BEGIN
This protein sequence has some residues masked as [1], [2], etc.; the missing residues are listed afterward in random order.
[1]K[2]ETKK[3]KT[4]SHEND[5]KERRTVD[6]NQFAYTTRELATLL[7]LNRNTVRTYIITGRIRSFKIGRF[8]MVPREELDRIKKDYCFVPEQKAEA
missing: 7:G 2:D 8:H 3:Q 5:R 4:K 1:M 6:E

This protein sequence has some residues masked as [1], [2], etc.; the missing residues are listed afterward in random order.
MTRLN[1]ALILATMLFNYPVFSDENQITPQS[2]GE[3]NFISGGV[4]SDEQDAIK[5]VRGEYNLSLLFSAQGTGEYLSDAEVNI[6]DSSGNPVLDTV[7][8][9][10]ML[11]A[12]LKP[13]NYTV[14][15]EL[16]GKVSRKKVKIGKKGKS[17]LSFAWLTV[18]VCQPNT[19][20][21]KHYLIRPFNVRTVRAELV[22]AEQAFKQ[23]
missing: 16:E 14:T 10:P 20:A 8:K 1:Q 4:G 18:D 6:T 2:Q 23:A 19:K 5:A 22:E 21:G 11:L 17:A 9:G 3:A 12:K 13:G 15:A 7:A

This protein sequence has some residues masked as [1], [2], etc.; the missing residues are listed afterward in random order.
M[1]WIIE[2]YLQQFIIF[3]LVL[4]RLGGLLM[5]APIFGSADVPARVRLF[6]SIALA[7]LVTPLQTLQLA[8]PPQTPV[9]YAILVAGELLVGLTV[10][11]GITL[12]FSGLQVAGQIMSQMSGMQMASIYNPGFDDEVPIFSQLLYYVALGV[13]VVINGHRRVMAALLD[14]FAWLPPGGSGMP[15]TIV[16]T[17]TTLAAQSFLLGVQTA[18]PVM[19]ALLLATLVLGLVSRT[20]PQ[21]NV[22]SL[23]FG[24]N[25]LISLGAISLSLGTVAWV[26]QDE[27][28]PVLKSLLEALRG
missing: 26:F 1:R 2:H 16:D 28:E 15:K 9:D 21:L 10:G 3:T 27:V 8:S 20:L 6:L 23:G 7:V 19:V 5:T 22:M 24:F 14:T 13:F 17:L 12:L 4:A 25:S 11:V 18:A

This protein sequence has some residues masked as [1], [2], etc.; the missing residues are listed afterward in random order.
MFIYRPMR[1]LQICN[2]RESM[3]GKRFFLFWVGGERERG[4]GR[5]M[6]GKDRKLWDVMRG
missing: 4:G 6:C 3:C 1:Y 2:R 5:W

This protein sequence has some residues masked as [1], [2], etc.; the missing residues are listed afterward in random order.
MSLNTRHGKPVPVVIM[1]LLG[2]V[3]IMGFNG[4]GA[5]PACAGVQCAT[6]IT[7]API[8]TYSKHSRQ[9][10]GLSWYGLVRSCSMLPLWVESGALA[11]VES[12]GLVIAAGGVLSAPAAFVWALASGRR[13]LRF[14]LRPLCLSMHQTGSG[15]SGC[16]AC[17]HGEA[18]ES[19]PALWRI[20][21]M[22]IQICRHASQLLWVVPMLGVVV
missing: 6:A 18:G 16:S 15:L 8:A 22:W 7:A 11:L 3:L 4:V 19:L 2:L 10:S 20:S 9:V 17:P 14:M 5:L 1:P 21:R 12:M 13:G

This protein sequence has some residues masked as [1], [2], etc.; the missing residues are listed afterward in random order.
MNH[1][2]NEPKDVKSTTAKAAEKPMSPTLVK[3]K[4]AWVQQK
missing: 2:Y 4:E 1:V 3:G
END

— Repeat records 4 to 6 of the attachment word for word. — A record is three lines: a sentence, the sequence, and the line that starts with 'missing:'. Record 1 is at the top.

This protein sequence has some residues masked as [1], [2], etc.; the missing residues are listed afterward in random order.
MFIYRPMR[1]LQICN[2]RESM[3]GKRFFLFWVGGERERG[4]GR[5]M[6]GKDRKLWDVMRG
missing: 4:G 6:C 3:C 1:Y 2:R 5:W

This protein sequence has some residues masked as [1], [2], etc.; the missing residues are listed afterward in random order.
MSLNTRHGKPVPVVIM[1]LLG[2]V[3]IMGFNG[4]GA[5]PACAGVQCAT[6]IT[7]API[8]TYSKHSRQ[9][10]GLSWYGLVRSCSMLPLWVESGALA[11]VES[12]GLVIAAGGVLSAPAAFVWALASGRR[13]LRF[14]LRPLCLSMHQTGSG[15]SGC[16]AC[17]HGEA[18]ES[19]PALWRI[20][21]M[22]IQICRHASQLLWVVPMLGVVV
missing: 6:A 18:G 16:S 15:L 8:A 22:W 7:A 11:L 3:L 4:V 19:L 2:L 10:S 20:S 9:V 17:P 14:M 5:L 1:P 21:R 12:M 13:G

This protein sequence has some residues masked as [1], [2], etc.; the missing residues are listed afterward in random order.
MNH[1][2]NEPKDVKSTTAKAAEKPMSPTLVK[3]K[4]AWVQQK
missing: 2:Y 4:E 1:V 3:G